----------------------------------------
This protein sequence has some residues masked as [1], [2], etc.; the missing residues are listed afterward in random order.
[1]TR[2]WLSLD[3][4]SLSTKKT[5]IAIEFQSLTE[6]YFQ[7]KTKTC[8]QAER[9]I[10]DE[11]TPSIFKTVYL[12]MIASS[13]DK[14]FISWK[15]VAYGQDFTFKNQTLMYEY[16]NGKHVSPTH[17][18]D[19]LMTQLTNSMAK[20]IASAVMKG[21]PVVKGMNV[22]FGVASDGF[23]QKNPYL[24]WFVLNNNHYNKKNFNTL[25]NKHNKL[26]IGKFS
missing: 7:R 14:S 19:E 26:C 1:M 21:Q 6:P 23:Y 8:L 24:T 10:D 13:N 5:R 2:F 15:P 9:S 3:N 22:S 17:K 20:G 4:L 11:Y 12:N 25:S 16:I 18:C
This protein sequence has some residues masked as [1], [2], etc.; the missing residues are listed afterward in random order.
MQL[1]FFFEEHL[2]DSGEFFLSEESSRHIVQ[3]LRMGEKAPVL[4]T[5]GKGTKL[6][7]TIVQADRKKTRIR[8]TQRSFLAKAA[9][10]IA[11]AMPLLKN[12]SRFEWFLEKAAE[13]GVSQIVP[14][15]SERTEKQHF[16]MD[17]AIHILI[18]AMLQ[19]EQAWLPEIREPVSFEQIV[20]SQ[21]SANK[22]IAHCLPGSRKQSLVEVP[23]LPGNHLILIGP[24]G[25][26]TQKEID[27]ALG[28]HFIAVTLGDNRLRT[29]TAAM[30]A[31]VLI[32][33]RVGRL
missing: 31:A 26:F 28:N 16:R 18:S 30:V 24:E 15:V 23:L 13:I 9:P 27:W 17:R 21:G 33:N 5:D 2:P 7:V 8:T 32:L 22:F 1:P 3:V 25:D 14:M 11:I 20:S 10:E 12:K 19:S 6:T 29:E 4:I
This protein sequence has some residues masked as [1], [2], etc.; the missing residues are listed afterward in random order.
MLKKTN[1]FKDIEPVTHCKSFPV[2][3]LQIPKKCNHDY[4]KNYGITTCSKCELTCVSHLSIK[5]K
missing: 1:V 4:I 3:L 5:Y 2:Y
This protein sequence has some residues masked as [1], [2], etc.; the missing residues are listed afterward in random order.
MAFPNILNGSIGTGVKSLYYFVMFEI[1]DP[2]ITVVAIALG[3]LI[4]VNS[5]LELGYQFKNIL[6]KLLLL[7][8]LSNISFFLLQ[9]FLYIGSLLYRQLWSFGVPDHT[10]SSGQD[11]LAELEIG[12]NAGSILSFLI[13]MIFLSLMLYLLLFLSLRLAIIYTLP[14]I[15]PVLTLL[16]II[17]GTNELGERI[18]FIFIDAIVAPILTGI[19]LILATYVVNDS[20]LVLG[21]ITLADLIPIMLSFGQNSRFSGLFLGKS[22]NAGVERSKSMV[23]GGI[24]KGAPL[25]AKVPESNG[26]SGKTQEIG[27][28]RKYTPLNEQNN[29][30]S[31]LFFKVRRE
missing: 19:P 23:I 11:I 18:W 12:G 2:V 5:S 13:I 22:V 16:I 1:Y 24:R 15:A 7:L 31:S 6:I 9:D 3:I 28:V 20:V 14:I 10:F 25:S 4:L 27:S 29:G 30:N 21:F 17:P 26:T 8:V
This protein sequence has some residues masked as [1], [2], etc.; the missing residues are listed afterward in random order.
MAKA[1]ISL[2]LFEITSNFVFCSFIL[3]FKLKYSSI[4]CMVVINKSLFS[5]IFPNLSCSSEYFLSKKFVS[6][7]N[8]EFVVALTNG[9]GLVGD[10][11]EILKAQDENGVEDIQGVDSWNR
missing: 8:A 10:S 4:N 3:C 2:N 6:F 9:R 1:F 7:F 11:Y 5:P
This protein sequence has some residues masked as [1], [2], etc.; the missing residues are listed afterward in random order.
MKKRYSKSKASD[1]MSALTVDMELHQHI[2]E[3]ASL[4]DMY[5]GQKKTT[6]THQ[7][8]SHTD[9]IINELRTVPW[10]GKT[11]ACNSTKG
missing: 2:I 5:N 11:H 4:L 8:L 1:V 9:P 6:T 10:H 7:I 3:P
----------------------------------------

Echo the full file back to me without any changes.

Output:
This protein sequence has some residues masked as [1], [2], etc.; the missing residues are listed afterward in random order.
[1]TR[2]WLSLD[3][4]SLSTKKT[5]IAIEFQSLTE[6]YFQ[7]KTKTC[8]QAER[9]I[10]DE[11]TPSIFKTVYL[12]MIASS[13]DK[14]FISWK[15]VAYGQDFTFKNQTLMYEY[16]NGKHVSPTH[17][18]D[19]LMTQLTNSMAK[20]IASAVMKG[21]PVVKGMNV[22]FGVASDGF[23]QKNPYL[24]WFVLNNNHYNKKNFNTL[25]NKHNKL[26]IGKFS
missing: 7:R 14:S 19:E 26:C 1:M 21:Q 6:P 23:Y 8:L 24:T 10:D 13:N 5:R 2:F 15:P 9:S 3:N 22:S 17:K 20:G 4:L 11:Y 12:N 25:S 16:I 18:C
This protein sequence has some residues masked as [1], [2], etc.; the missing residues are listed afterward in random order.
MQL[1]FFFEEHL[2]DSGEFFLSEESSRHIVQ[3]LRMGEKAPVL[4]T[5]GKGTKL[6][7]TIVQADRKKTRIR[8]TQRSFLAKAA[9][10]IA[11]AMPLLKN[12]SRFEWFLEKAAE[13]GVSQIVP[14][15]SERTEKQHF[16]MD[17]AIHILI[18]AMLQ[19]EQAWLPEIREPVSFEQIV[20]SQ[21]SANK[22]IAHCLPGSRKQSLVEVP[23]LPGNHLILIGP[24]G[25][26]TQKEID[27]ALG[28]HFIAVTLGDNRLRT[29]TAAM[30]A[31]VLI[32][33]RVGRL
missing: 31:A 26:F 28:N 16:R 18:S 30:V 24:E 15:V 23:L 13:I 9:P 27:W 17:R 21:G 33:N 5:D 2:P 7:V 8:T 32:L 22:F 1:P 3:V 25:D 14:M 11:I 20:S 10:E 12:K 19:S 6:T 29:E 4:I
This protein sequence has some residues masked as [1], [2], etc.; the missing residues are listed afterward in random order.
MLKKTN[1]FKDIEPVTHCKSFPV[2][3]LQIPKKCNHDY[4]KNYGITTCSKCELTCVSHLSIK[5]K
missing: 1:V 4:I 3:L 5:Y 2:Y
This protein sequence has some residues masked as [1], [2], etc.; the missing residues are listed afterward in random order.
MAFPNILNGSIGTGVKSLYYFVMFEI[1]DP[2]ITVVAIALG[3]LI[4]VNS[5]LELGYQFKNIL[6]KLLLL[7][8]LSNISFFLLQ[9]FLYIGSLLYRQLWSFGVPDHT[10]SSGQD[11]LAELEIG[12]NAGSILSFLI[13]MIFLSLMLYLLLFLSLRLAIIYTLP[14]I[15]PVLTLL[16]II[17]GTNELGERI[18]FIFIDAIVAPILTGI[19]LILATYVVNDS[20]LVLG[21]ITLADLIPIMLSFGQNSRFSGLFLGKS[22]NAGVERSKSMV[23]GGI[24]KGAPL[25]AKVPESNG[26]SGKTQEIG[27][28]RKYTPLNEQNN[29][30]S[31]LFFKVRRE
missing: 19:P 23:I 11:I 18:W 12:G 2:V 5:S 13:I 22:V 16:I 1:Y 24:R 15:A 7:L 31:S 6:I 9:D 3:I 28:V 20:V 14:I 10:F 25:S 4:L 27:S 29:G 30:N 21:F 17:P 26:T 8:V
This protein sequence has some residues masked as [1], [2], etc.; the missing residues are listed afterward in random order.
MAKA[1]ISL[2]LFEITSNFVFCSFIL[3]FKLKYSSI[4]CMVVINKSLFS[5]IFPNLSCSSEYFLSKKFVS[6][7]N[8]EFVVALTNG[9]GLVGD[10][11]EILKAQDENGVEDIQGVDSWNR
missing: 8:A 10:S 4:N 3:C 2:N 6:F 9:R 1:F 7:F 11:Y 5:P
This protein sequence has some residues masked as [1], [2], etc.; the missing residues are listed afterward in random order.
MKKRYSKSKASD[1]MSALTVDMELHQHI[2]E[3]ASL[4]DMY[5]GQKKTT[6]THQ[7][8]SHTD[9]IINELRTVPW[10]GKT[11]ACNSTKG
missing: 2:I 5:N 11:H 4:L 8:L 1:V 9:P 6:T 10:H 7:I 3:P